In response to the recent Centers for Medicare & Medicaid Services (“CMS”) final rule prohibiting long-term care facilities from entering into pre-dispute arbitration agreements with its residents (the “Arbitration Rule”), several plaintiffs (including the American Health Care Association and other long-term care facility (“LTC”) providers) collectively filed a complaint on October 17, 2016 against CMS and the U.S. Department of Health and Human Services (“HHS”).  Plaintiffs filed the complaint to enforce their right to enter into arbitration agreements and further reinforce that CMS and HHS did not have the statutory or other authority to promulgate the Arbitration Rule, which will go into effect on November 28, 2016.

More specifically, plaintiffs highlight the following arguments in their complaint:

  • CMS exceeded its authority in implementing the ban. Plaintiffs allege that CMS and HHS do not have authority under the Medicare and Medicaid Acts to regulate alternative dispute resolution procedures.  Rather, plaintiffs argue that Congress has repeatedly rejected legislation that would have amended the Federal Arbitration Act to invalidate arbitration agreements between LTCs and their residents.
  • The Arbitration Rule will cause irreparable harm to LTCs and their residents. For LTCs that refuse to comply with the Arbitration Rule, which will go into effect on November 28, 2016, these LTCs will face sanctions that may include termination of a facility’s participation in the Medicare and Medicaid programs, denial of payment for services rendered, placement of a temporary manager in the facility, and civil monetary penalties assessed per day, all of which will increase LTC operation costs.  Plaintiffs argue that the financial impact of non-compliance would effectively threaten the delivery of quality care.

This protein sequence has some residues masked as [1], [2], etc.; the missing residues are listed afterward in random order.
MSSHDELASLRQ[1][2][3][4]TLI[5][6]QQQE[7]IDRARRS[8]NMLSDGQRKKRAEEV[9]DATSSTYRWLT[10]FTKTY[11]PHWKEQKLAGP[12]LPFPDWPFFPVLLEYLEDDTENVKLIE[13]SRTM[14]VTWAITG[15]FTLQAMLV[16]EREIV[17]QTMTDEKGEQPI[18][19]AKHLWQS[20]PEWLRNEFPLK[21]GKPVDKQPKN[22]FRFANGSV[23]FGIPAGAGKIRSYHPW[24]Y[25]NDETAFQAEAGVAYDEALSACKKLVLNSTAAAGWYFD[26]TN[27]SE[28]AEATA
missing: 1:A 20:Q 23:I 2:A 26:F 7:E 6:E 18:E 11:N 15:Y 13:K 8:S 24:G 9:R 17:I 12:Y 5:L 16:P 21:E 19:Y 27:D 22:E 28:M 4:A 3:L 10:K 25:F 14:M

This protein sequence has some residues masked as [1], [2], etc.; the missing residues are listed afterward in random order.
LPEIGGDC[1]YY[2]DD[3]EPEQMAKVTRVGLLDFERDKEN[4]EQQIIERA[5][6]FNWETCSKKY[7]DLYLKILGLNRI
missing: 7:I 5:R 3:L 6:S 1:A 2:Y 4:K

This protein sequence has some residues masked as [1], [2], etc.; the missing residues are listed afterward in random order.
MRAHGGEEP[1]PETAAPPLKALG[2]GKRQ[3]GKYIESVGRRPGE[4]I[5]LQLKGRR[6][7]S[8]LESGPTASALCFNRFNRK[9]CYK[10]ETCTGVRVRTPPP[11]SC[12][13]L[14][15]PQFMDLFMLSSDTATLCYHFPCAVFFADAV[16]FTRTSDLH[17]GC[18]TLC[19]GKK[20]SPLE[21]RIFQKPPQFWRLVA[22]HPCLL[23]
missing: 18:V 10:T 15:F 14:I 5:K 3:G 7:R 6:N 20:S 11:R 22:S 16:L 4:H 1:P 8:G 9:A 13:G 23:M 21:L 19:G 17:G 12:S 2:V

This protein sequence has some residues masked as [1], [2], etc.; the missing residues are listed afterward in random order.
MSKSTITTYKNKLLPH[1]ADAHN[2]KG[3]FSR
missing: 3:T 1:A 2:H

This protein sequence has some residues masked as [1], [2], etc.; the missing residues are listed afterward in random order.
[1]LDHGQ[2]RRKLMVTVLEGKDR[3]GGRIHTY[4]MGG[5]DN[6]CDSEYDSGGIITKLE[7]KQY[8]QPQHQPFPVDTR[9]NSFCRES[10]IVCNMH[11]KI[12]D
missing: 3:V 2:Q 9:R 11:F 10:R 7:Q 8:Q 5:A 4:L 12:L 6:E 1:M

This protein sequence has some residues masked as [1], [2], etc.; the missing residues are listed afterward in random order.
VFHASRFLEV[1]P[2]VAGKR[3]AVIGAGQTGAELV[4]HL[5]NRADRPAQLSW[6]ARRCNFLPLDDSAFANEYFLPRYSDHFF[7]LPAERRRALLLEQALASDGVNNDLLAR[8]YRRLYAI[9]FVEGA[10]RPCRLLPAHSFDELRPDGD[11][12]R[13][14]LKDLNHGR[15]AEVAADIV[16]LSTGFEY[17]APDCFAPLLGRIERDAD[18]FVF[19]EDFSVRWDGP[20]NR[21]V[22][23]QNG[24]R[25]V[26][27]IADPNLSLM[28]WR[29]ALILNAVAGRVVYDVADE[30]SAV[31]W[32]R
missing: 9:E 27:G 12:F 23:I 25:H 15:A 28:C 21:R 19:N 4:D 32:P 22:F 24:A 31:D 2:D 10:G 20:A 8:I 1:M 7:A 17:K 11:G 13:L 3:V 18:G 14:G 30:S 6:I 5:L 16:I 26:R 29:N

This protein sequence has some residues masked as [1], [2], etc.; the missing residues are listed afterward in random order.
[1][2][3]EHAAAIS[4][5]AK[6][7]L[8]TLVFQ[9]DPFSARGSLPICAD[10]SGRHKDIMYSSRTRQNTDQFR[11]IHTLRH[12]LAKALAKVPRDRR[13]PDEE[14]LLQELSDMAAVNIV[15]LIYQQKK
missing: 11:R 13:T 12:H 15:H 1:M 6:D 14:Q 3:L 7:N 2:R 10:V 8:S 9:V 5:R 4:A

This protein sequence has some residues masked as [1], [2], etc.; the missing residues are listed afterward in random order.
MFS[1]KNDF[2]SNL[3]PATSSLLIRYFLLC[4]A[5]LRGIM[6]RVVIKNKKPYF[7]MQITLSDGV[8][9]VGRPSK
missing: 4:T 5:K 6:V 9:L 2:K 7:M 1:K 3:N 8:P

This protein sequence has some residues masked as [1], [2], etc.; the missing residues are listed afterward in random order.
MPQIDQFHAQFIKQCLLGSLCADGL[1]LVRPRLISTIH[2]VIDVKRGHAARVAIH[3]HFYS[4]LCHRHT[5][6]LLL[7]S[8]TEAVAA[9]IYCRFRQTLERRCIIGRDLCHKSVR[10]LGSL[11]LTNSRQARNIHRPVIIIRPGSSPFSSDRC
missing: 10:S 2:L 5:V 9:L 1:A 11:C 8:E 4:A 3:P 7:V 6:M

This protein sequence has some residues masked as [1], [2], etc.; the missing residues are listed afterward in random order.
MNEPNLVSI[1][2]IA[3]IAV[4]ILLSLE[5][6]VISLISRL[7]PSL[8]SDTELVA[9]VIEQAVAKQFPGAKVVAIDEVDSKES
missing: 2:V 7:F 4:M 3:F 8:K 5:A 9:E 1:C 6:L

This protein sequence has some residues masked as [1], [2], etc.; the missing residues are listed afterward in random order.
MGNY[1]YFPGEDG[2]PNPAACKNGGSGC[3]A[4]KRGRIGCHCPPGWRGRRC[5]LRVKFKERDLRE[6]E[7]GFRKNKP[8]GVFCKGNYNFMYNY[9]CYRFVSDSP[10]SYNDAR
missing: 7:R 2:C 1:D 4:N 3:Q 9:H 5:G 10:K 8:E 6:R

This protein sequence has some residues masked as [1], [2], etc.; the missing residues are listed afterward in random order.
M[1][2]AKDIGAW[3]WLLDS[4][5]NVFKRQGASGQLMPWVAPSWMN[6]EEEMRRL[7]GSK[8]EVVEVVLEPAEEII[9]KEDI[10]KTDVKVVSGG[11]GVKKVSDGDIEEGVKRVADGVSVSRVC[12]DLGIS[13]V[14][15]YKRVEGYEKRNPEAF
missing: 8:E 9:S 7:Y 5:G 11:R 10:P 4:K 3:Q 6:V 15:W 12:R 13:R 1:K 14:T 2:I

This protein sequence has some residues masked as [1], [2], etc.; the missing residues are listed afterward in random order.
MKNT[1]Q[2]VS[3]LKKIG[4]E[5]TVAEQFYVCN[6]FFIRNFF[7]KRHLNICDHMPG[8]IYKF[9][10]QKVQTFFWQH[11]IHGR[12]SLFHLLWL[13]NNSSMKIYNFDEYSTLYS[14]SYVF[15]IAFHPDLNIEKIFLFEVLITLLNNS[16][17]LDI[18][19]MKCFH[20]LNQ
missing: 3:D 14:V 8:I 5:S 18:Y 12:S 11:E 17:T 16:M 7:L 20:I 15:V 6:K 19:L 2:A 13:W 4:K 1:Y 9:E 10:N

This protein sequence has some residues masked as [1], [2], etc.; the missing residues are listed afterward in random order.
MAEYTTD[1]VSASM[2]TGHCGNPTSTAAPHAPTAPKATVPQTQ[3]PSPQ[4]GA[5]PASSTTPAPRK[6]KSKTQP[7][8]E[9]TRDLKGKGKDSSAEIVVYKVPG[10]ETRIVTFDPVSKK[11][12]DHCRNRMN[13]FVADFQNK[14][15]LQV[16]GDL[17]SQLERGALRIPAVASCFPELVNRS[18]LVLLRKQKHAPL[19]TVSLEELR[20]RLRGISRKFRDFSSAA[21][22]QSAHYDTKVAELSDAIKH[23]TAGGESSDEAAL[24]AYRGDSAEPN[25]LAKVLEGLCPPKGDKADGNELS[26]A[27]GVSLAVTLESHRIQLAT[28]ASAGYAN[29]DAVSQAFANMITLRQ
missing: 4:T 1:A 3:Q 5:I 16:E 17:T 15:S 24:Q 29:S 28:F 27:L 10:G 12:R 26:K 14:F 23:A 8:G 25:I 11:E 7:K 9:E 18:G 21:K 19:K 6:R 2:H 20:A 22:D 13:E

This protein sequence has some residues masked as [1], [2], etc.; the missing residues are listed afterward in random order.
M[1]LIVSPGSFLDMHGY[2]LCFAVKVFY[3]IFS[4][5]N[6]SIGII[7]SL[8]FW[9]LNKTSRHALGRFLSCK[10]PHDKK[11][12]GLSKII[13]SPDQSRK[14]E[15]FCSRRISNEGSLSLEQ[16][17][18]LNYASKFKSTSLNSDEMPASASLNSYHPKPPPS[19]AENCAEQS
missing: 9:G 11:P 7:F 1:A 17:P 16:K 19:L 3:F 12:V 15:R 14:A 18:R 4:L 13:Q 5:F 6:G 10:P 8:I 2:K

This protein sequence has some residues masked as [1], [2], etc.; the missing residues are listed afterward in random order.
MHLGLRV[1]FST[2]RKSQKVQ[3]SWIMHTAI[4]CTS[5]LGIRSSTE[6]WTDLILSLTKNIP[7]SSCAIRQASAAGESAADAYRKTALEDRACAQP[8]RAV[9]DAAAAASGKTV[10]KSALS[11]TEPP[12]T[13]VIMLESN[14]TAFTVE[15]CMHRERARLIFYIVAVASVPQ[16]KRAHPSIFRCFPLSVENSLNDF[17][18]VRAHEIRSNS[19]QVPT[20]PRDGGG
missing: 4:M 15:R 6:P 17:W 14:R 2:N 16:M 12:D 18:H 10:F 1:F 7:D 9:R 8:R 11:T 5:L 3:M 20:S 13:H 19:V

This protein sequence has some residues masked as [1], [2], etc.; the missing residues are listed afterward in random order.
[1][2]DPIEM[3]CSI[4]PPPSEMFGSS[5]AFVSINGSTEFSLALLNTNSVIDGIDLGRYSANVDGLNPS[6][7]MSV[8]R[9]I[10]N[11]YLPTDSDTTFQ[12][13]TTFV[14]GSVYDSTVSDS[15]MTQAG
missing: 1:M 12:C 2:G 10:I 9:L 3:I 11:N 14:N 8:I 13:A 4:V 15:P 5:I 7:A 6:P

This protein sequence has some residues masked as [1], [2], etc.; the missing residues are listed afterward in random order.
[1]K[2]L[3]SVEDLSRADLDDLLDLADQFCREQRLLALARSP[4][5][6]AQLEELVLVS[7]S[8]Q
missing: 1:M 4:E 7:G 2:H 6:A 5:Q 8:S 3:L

• Arbitration is a more fair, efficient and cost-effective resolution process. Plaintiffs argue that arbitration typically takes less time, money and resource as compared to the jury trial process.  Moreover, plaintiffs argue that arbitration typically involves a more simplified and fair procedure, which process often allows individuals the ability to proceed without needing to retain a lawyer.  Where small claims are involved, plaintiffs argue that it may in fact be cost prohibitive to engage a lawyer.
  • The Arbitration Rule threatens to divert funds from patient care. For residents whose care is funded either wholly or in part by the Medicare or Medicaid programs, the increased costs to LTCs resulting from the Arbitration Rule will never be recouped because Medicare and Medicaid rates are fixed by law.  Therefore, plaintiffs argue that funds that should be dedicated to patient care will instead be used to pay for litigation and insurance costs.

The case, American Health Care Association et al. v. Burwell et al., Case Number 3:16-cv-00233, was filed in the U.S. District Court for the Northern District of Mississippi.